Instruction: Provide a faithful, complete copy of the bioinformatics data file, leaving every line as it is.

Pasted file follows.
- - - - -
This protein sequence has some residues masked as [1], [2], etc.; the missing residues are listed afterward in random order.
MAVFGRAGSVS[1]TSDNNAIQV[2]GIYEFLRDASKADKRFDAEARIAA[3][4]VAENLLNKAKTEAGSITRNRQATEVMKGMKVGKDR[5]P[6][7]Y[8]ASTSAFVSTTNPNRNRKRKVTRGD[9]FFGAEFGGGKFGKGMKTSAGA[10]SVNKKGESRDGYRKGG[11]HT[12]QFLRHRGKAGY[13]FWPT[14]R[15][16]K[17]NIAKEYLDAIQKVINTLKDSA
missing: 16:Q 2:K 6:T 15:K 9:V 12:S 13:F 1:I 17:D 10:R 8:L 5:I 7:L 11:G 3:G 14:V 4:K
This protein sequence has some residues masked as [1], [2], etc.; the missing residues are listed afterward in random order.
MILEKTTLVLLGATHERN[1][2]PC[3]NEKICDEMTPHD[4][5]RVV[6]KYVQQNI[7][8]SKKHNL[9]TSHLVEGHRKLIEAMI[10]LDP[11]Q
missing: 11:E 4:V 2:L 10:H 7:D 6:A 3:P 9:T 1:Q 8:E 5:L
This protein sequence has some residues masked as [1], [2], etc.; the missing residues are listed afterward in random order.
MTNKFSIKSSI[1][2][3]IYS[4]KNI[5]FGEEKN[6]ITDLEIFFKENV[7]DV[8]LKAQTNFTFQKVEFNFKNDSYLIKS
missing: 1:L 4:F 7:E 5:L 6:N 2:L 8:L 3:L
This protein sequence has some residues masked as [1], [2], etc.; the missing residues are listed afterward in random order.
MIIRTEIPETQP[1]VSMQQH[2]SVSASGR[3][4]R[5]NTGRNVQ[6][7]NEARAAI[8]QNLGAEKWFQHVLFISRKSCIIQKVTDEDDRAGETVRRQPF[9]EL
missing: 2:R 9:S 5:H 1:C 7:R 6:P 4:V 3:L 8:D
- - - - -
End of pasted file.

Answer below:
This protein sequence has some residues masked as [1], [2], etc.; the missing residues are listed afterward in random order.
MAVFGRAGSVS[1]TSDNNAIQV[2]GIYEFLRDASKADKRFDAEARIAA[3][4]VAENLLNKAKTEAGSITRNRQATEVMKGMKVGKDR[5]P[6][7]Y[8]ASTSAFVSTTNPNRNRKRKVTRGD[9]FFGAEFGGGKFGKGMKTSAGA[10]SVNKKGESRDGYRKGG[11]HT[12]QFLRHRGKAGY[13]FWPT[14]R[15][16]K[17]NIAKEYLDAIQKVINTLKDSA
missing: 16:Q 2:K 6:T 15:K 9:V 12:S 13:F 1:I 17:D 10:R 8:L 5:I 7:L 11:G 3:G 14:V 4:K
This protein sequence has some residues masked as [1], [2], etc.; the missing residues are listed afterward in random order.
MILEKTTLVLLGATHERN[1][2]PC[3]NEKICDEMTPHD[4][5]RVV[6]KYVQQNI[7][8]SKKHNL[9]TSHLVEGHRKLIEAMI[10]LDP[11]Q
missing: 11:E 4:V 2:L 10:H 7:D 6:A 3:P 9:T 1:Q 8:E 5:L
This protein sequence has some residues masked as [1], [2], etc.; the missing residues are listed afterward in random order.
MTNKFSIKSSI[1][2][3]IYS[4]KNI[5]FGEEKN[6]ITDLEIFFKENV[7]DV[8]LKAQTNFTFQKVEFNFKNDSYLIKS
missing: 1:L 4:F 7:E 5:L 6:N 2:L 8:L 3:L
This protein sequence has some residues masked as [1], [2], etc.; the missing residues are listed afterward in random order.
MIIRTEIPETQP[1]VSMQQH[2]SVSASGR[3][4]R[5]NTGRNVQ[6][7]NEARAAI[8]QNLGAEKWFQHVLFISRKSCIIQKVTDEDDRAGETVRRQPF[9]EL
missing: 2:R 9:S 5:H 1:C 7:R 6:P 4:V 3:L 8:D